Dec 23 2008
Medium: Painting, printing & set design
Painter, printer, teacher and stage designer, Janet Dawson acquired historical importance and widespread critical acclaim for pioneering the international style of colourfield painting in Australia.
Born in 1935, Dawson’s talents were recognised early and from the age of eleven she studied privately before attending the National Gallery Art School, Melbourne, 1951-1956. In 1956 she was awarded the National Gallery of Victoria Travelling Scholarship and enrolled at the Slade School of Fine Art, London, studying lithography. Assisted by a Boise Scholarship from the Slade, she travelled and worked in Italy and extended her technical skills in printmaking at Atelier Patris, Paris. During her time in Europe, Dawson experienced a wide range of art studying the great collections and viewed big travelling exhibitions such as Wassily Kandinsky (1958), New American Painting (1959) both at the Tate, and Jackson Pollock (1960) at Whitechapel Gallery. These were to have a lasting influence on her work.
Dawson returned to Australian with a strong commitment to design and non objective art, vitalised and ready to challenge the critics. Aside from her own exhibitions, Dawson worked at Galley A in Melbourne and revived print making in Australia, in 1963 establishing a print workshop, working with artists such as John Olsen, Fred Williams, Russell Drysdale, Albert Tucker, Charles Blackman and Colin Lanceley.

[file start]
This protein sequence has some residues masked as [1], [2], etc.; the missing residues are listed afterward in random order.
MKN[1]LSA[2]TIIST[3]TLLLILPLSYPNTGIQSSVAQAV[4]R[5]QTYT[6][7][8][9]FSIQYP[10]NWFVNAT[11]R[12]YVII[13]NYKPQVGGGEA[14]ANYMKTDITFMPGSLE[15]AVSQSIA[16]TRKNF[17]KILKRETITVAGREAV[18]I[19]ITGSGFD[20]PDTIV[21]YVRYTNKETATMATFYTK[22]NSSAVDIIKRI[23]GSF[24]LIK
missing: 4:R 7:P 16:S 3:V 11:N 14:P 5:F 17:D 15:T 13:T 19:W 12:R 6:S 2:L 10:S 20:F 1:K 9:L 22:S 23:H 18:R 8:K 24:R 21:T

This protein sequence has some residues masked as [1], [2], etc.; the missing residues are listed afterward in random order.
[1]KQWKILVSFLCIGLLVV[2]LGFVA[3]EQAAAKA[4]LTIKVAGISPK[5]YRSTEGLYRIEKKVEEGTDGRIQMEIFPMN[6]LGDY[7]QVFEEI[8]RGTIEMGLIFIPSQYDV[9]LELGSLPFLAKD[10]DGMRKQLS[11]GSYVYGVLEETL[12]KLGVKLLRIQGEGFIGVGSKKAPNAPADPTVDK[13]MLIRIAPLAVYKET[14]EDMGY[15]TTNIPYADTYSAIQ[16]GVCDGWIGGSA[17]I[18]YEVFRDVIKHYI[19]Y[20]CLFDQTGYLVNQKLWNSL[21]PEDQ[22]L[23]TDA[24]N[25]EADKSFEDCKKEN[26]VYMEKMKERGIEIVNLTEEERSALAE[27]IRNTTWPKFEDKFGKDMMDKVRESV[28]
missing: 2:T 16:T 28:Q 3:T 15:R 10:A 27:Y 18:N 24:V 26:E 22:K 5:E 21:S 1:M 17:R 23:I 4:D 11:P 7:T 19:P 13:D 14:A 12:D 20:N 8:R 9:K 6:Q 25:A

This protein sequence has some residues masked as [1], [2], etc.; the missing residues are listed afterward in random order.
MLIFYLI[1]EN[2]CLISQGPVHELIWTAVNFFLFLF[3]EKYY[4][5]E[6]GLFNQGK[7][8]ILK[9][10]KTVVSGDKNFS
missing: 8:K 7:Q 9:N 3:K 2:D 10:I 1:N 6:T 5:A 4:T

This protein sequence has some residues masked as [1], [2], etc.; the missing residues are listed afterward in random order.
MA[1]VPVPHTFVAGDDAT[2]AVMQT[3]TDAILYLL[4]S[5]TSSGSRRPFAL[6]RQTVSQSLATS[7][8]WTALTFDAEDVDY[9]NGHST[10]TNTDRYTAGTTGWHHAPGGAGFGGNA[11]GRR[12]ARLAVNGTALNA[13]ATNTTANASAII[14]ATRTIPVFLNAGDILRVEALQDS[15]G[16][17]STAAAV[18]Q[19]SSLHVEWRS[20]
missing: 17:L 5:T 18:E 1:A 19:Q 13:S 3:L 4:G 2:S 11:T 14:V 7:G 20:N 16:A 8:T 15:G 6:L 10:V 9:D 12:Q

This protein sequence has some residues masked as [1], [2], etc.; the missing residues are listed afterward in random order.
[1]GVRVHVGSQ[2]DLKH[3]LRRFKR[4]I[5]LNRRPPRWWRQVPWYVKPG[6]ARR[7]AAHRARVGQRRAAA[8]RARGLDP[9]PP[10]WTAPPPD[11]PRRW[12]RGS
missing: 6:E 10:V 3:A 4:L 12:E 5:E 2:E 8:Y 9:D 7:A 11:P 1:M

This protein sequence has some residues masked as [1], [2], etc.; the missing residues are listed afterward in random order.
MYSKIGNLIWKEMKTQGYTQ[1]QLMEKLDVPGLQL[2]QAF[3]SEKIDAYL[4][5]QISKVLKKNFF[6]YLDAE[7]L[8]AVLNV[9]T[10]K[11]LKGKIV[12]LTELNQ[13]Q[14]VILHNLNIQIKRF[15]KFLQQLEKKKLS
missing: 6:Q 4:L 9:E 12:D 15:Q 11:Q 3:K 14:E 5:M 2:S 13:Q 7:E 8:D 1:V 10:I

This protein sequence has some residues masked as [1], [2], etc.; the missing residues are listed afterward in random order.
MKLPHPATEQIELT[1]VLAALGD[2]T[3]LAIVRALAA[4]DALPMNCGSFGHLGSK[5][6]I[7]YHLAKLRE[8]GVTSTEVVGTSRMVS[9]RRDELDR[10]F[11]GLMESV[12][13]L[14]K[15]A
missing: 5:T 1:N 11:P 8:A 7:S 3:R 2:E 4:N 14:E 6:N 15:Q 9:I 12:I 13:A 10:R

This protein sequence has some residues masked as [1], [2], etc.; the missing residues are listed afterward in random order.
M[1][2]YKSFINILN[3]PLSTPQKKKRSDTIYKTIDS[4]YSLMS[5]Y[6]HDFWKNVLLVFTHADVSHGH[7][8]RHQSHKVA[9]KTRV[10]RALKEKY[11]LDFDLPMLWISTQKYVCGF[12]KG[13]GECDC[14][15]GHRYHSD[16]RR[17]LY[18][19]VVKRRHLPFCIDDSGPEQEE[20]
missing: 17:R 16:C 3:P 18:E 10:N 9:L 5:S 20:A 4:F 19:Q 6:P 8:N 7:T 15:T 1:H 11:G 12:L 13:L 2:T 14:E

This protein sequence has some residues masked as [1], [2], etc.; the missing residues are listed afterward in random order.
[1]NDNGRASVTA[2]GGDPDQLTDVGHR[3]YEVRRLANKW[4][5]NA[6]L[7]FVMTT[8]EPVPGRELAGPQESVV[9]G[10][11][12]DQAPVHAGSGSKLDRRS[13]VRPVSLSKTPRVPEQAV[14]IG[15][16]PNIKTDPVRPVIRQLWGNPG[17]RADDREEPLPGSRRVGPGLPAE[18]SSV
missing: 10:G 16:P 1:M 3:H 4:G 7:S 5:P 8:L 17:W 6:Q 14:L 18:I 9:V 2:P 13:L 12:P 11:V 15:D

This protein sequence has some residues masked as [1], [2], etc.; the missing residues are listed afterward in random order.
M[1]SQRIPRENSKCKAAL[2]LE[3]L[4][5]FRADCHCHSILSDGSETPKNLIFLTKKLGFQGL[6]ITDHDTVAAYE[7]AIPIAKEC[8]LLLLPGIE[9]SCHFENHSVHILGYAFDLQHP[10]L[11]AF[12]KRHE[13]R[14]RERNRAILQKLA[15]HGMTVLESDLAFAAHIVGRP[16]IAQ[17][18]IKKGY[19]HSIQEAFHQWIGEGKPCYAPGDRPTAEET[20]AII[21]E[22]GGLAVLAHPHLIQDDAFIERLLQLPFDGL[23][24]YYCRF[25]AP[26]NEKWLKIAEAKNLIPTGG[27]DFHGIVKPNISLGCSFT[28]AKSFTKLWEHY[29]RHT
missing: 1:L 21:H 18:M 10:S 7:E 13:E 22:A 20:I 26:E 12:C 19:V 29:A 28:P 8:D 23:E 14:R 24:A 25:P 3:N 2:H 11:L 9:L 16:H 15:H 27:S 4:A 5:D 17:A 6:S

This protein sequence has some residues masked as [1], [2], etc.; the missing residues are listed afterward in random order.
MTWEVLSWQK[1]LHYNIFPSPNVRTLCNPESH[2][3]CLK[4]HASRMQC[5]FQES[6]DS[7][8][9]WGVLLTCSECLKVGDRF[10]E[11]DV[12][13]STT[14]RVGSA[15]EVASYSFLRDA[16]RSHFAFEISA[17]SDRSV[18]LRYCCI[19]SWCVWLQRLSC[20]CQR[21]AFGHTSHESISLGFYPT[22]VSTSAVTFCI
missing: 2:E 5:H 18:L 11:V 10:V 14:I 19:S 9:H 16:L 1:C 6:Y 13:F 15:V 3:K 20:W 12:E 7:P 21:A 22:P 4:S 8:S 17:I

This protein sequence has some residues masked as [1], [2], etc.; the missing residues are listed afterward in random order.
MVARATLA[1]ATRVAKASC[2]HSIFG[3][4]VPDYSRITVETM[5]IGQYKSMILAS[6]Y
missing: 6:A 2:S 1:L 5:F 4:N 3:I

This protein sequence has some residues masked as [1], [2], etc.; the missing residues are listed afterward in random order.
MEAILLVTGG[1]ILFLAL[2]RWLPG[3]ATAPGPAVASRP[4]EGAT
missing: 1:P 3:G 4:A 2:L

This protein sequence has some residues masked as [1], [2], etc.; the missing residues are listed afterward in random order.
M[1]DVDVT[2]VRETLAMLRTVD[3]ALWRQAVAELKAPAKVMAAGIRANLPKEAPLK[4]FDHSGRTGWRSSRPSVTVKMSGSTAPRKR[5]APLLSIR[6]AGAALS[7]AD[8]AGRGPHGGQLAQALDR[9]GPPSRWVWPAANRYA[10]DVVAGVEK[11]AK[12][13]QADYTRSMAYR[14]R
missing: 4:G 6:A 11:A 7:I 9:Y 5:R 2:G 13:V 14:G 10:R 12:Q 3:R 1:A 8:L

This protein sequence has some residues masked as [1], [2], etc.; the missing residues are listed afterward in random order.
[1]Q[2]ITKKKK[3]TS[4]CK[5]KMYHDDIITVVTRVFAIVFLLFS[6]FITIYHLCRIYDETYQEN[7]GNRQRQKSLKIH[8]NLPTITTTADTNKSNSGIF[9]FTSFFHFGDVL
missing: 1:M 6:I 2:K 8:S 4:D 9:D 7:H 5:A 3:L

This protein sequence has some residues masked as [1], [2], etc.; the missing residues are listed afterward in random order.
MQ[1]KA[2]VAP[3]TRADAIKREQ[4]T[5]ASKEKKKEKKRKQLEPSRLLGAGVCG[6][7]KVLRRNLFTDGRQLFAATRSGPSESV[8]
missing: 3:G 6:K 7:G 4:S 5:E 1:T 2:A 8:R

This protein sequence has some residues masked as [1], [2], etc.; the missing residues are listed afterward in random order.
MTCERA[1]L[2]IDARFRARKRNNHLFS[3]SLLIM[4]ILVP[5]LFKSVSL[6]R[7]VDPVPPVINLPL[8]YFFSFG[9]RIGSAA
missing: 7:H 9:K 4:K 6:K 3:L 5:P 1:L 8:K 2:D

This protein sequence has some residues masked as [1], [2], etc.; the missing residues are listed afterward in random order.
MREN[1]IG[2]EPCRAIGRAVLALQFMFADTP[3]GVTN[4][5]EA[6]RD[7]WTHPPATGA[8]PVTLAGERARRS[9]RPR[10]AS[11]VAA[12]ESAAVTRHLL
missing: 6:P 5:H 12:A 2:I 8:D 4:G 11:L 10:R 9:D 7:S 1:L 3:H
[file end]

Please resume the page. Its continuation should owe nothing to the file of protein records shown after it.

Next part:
By the time Dawson exhibited in the groundbreaking 1968 ‘The Field’ exhibition, which opened the new premises of the National Gallery of Victoria and gave institutional recognition to the style, she had ultimately found the movement too limiting.
Later in Sydney, working as an assistant at the Australian Museum, Dawson turned her attention to scientific drawing, illustrations, exhibition and display case design. She also became involved with theatre, making props and sets for a number of modern productions.
In 1973 Dawson and her husband Michael Boddy moved from the city to Binalong in rural NSW where Dawson’s practice shifted focus.
She became absorbed in her immediate landscape and embraced the change through her art practice. Many works from this period relate directly to Dawson’s interest in the landscape including changing seasons, organically grown produce, shifting skyscapes, animals and native flora.
Since her student days, Dawson has also painted many portraits of family and friends. In 1973, Janet Dawson became the third woman in the history of the event to win the Archibald Prize with the portrait, Michael Boddy reading.
With over 20 solo exhibitions and almost 100 group shows to her credit, Dawson’s work has maintained its virtuosity, through stylistic changes.